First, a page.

Well, it may be a week late, but that's better than nothing, right? :) Here's a little tid-bit from Caged Chapter 28.
I was supposed to be out of the house before this happened.
“He’s been here for days?” Carlisle growled in a barely hushed voice. “My son has been here, at your house, for days and you don’t even tell me? Seriously, Aro?”
“You aren’t going to help any of this if you go off on a tirade,” Aro responded with considerably more calm. “That certainly never helped in the past.”
“Nice,” he muttered back. “I don’t need that thrown in my face.”
Leaning out slightly to peer down the coiled staircase, I could see both of them standing in the foyer, blocking my escape. My father was in tan pants and a light blue polo shirt, and he paced back and forth over the marble floor looking like he was in the rough, searching for lost golf balls.
“I’m not throwing it in your face,” Aro said. “But I am reminding you why you need to calm the fuck down. He’s upstairs, and this isn’t an executive meeting.”
“I know, I know,” Carlisle mumbled. “I’m sorry, you’re right.”
They both walked off to the right and out of my view. As much as I knew no good could come of it, I quietly walked the rest of the way down the stairs and towards the entrance to the kitchen. I could hear them both drop down on the stools at the breakfast bar, and my father took several long breaths before he started talking again.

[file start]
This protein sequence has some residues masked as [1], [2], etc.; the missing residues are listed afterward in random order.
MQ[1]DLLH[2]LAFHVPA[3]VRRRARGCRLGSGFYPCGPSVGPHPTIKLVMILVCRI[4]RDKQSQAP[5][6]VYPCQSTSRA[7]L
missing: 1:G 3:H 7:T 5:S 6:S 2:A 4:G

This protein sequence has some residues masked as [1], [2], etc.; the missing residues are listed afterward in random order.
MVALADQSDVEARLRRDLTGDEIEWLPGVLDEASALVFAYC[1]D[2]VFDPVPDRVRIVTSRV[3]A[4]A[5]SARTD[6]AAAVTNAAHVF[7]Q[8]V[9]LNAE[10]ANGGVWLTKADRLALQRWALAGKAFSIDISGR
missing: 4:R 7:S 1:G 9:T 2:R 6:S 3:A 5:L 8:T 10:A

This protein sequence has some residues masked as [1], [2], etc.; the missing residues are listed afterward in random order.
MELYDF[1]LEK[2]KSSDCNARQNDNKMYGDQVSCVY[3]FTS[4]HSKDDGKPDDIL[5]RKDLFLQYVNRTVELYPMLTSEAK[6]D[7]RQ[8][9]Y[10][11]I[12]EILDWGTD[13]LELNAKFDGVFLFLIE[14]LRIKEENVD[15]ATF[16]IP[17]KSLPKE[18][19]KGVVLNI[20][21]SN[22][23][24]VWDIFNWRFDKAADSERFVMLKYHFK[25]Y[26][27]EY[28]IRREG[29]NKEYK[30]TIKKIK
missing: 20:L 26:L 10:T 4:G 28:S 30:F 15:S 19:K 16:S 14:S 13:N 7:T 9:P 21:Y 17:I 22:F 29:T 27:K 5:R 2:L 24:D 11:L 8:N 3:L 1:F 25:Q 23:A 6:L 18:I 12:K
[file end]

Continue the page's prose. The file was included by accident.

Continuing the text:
“How does he look?” he asked. “Is he okay? I mean, is he in trouble or anything?”
“He looks…okay,” Aro said.
“That doesn’t sound good.”
I shifted to the other side of the door, and I could see their dim reflections in a large landscape painting in the foyer. Aro’s hands gripped a coffee cup as he spoke.
“He called from the same area where the police picked him up the first time.”
“Shit – at that nasty warehouse? Where they found him with that dead girl?”
A brief flash, a vague memory of police cars, sirens, an ambulance, and the pale, blank face of a woman whose name I didn’t know flashed through my head. I blinked rapidly, but there was nothing else to the memory. There was nothing else except mental fog and heroin-induced apathy.
“That place was torn down years ago,” Aro said. “But he wasn’t far from the area.”
“Is he…is he doped up again?”
“No…no,” Aro said quietly. “He said he was tempted, but he wasn’t high when I found him.”
“Jesus Christ,” my father whispered. His hands gripped at his hair for a moment as he leaned his elbows on the bar. “I thought we were past that. I thought that trainer said she was going to keep him clean.”
Hmmm...confrontation with Daddy is imminent! See you on Friday!